Whether it be a relatively minor jab in the stomach, such as the two defeats to Birmingham last season or a full-on kick in the gonads like the 2001 collapse that saw Albion pip us to promotion, misery is very much an old acquaintance.

Supporting any football team is no picnic of course (save the likes of Man Utd, Barcelona, etc). You know there will always be ups and downs, yet somehow, coping with disappointment never becomes any easier.

Why is that?

We all have rituals in the aftermath of a particularly irksome defeat. My old favourite is to bury my head in the sand, avoid television like the plague and wallow in self-pity, surrounding myself with like-minded individuals in the warm bosom of the Wolves Blog community. (Come, join me)

But despite helping me feel a smidgen better, none of this makes the pain disappear. Not completely anyway.

So how do you move on and cure a severe case of football misery?

Well, seeing other team’s supporters suffer is certainly one tonic I can recommend. For instance, should Germany be brutally eliminated in the quarter-finals, I imagine we’ll all feel a little better. Not much, but a little.

Finding a scapegoat is an old favourite too. Whether it be Wayne Rooney for curiously forgetting how to play football, Fabio Capello for sending on Heskey when we needed three goals or that linesman who couldn’t see the ball was 3.4 miles over the line, pointing the finger of blame is an essential part of the recovery.

Time is the greatest healer though. Moving on to the next thing. Formulating a new dream to stubbornly cling onto until the walls of disappointment once again come crashing down around you and the circle is complete and the process starts all over again.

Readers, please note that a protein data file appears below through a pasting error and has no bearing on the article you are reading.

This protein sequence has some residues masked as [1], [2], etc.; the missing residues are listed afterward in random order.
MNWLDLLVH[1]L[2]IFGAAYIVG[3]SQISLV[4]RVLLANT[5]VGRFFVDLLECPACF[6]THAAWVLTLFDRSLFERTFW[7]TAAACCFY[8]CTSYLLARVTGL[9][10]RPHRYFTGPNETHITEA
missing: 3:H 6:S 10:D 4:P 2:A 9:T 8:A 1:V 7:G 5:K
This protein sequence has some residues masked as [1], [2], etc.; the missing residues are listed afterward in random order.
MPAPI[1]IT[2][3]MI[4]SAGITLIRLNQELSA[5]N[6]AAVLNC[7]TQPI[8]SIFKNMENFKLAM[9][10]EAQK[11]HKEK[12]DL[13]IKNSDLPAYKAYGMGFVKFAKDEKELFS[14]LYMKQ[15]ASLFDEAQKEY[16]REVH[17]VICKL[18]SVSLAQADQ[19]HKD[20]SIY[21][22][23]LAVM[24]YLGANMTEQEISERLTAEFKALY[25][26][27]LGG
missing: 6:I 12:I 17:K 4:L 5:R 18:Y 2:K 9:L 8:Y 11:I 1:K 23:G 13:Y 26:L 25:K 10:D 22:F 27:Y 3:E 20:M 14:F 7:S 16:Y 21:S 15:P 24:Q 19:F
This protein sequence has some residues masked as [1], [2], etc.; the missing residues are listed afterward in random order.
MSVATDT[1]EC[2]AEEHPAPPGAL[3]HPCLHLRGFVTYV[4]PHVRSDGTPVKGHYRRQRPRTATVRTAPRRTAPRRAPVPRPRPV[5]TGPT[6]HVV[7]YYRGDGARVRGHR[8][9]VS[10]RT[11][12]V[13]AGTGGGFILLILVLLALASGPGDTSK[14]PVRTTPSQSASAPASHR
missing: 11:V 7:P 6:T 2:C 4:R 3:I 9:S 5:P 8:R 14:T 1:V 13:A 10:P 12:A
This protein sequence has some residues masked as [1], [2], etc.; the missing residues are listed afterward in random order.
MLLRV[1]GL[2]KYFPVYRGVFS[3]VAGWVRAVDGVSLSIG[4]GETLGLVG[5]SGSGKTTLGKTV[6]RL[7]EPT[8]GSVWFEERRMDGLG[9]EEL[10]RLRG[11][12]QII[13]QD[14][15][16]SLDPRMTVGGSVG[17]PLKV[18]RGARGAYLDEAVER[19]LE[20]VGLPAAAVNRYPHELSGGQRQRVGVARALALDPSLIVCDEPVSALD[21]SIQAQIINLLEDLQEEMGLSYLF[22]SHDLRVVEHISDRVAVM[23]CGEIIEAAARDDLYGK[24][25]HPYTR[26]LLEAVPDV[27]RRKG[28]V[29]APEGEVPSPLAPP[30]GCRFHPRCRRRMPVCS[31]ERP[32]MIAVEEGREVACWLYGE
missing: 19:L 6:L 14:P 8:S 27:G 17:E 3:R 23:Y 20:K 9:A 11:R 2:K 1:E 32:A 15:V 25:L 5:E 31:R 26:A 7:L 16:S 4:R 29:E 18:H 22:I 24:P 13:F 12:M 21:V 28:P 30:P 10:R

Or maybe, just maybe, this time will be different and hope and expectation will be rewarded and all will be right with the world for just a few glorious moments.

Before misery once again returns.

This is essentially, what being a football fan is all about.

Scores on the doors

Surman - we expeced better

There’s usually one or two ways to completely embarrass me as a Wolves fan:

1. Ask the old man to recall some old songs I used to sing about the club when I was a kid, which were as gay as Louie Spence.

“We’ve got Geoff Thomas and Mark Venus. Stevie Bull now you’d better believe us.”

2. Look at a picture of me and my sister in Wolves shirts when little nippers, to which my best mate once exclaimed: “Ben, I honestly didn’t know you had two sisters.”

3. More recently, have a look at a blog I wrote on here this time last season, when I gave my marks out of 10 for our dealings in the last summer transfer window.

We had just signed Halford and Surman in the space of a couple of days, to add to the Milijas and Doyle swoops, and like a giddy school child singing songs about Steve Bull, I gave our activities a 9/10.

This, despite not buying the proven Premier League players we so desperately needed, missing out on some targets like Dann, and Halford and Surman being shite and anonymous respectively.

God knows what came over me. I think I caught the sun.

So what now, after buying van Damme, Hunt, Mouyokolo and Fletcher, not to mention Guedioura on a full time contract? Oh, and Mujangi Bia, lest we forget?!

With another signing or two in the wings, it’s difficult to grumble isn’t it?

In fact, the perennial, perverse comfort of supporting a mid-table, mediocre, underperforming club has never felt so distant has it? We can leave such feelings for the national team these days.

The ‘closed’ sign that we’d joke is up outside the Molineux at this time of year is in the dustbin too, along with the well worn clichés that we used to peddle about the club.

The times they are a changing, that’s for sure. And in 20 + years of supporting Wolves, I can honestly say I have never felt more excited to be a fan, or more happy with our pre-season work.

Maybe the sun’s getting to me again!